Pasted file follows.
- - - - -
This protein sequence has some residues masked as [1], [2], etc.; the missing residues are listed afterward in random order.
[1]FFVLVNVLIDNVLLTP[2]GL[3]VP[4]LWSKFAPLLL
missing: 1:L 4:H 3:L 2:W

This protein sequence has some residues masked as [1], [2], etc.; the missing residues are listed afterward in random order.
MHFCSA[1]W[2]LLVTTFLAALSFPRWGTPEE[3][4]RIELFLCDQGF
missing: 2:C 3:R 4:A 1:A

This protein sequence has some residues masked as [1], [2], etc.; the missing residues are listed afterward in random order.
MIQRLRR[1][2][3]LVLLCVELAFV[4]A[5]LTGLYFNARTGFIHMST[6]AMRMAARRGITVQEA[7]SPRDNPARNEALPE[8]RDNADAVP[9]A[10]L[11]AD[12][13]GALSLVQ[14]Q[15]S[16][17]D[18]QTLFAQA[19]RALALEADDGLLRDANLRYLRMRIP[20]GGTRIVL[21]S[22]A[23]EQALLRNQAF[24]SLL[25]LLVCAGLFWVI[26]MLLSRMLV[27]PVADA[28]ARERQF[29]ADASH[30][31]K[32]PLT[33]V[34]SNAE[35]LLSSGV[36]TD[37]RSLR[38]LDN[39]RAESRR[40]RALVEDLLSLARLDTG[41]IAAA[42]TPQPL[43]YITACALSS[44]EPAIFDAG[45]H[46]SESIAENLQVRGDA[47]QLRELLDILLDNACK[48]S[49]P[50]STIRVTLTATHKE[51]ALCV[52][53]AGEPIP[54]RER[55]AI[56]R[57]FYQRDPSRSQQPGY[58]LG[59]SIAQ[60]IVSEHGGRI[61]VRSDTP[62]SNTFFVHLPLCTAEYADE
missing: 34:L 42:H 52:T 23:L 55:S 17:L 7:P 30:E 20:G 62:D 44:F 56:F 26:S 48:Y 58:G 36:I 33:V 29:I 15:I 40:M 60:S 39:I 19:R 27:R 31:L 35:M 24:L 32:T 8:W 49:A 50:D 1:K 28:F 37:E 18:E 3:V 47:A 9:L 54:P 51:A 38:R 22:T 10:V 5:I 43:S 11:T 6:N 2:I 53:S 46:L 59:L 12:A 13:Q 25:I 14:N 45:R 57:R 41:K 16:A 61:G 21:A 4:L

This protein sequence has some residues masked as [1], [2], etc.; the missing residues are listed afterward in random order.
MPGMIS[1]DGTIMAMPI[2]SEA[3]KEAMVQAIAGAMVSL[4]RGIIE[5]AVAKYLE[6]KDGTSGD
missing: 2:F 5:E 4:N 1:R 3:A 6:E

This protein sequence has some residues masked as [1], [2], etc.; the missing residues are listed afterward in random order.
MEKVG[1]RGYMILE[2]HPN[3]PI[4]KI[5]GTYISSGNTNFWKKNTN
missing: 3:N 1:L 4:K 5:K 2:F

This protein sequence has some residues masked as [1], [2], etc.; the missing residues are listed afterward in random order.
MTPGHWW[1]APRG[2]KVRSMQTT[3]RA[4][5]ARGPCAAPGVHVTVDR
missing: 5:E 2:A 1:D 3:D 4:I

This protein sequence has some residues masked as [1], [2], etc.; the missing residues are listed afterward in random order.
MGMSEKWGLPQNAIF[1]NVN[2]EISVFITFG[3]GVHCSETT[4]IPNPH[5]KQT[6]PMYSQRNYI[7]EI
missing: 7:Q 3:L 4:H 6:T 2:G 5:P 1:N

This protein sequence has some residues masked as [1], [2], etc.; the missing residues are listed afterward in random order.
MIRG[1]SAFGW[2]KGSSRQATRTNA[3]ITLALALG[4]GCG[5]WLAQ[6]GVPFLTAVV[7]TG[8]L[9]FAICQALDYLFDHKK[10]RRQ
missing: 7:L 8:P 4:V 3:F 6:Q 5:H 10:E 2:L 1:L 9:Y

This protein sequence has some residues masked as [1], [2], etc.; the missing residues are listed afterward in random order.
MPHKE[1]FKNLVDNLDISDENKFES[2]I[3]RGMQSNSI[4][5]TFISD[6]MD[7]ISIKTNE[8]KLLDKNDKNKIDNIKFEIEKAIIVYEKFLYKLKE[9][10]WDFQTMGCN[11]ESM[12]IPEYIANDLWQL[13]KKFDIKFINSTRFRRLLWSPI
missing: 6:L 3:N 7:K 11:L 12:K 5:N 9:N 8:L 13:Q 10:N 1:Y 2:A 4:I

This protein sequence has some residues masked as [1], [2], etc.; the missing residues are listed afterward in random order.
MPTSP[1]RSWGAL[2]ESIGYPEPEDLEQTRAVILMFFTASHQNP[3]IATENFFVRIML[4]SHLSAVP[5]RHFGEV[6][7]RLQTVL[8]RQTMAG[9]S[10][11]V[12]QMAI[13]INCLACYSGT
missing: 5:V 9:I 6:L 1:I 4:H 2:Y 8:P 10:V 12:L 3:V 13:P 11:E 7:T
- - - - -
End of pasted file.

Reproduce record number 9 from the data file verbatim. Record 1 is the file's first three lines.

This protein sequence has some residues masked as [1], [2], etc.; the missing residues are listed afterward in random order.
MPHKE[1]FKNLVDNLDISDENKFES[2]I[3]RGMQSNSI[4][5]TFISD[6]MD[7]ISIKTNE[8]KLLDKNDKNKIDNIKFEIEKAIIVYEKFLYKLKE[9][10]WDFQTMGCN[11]ESM[12]IPEYIANDLWQL[13]KKFDIKFINSTRFRRLLWSPI
missing: 6:L 3:N 7:K 11:L 12:K 5:N 9:N 8:L 13:Q 10:N 1:Y 2:A 4:I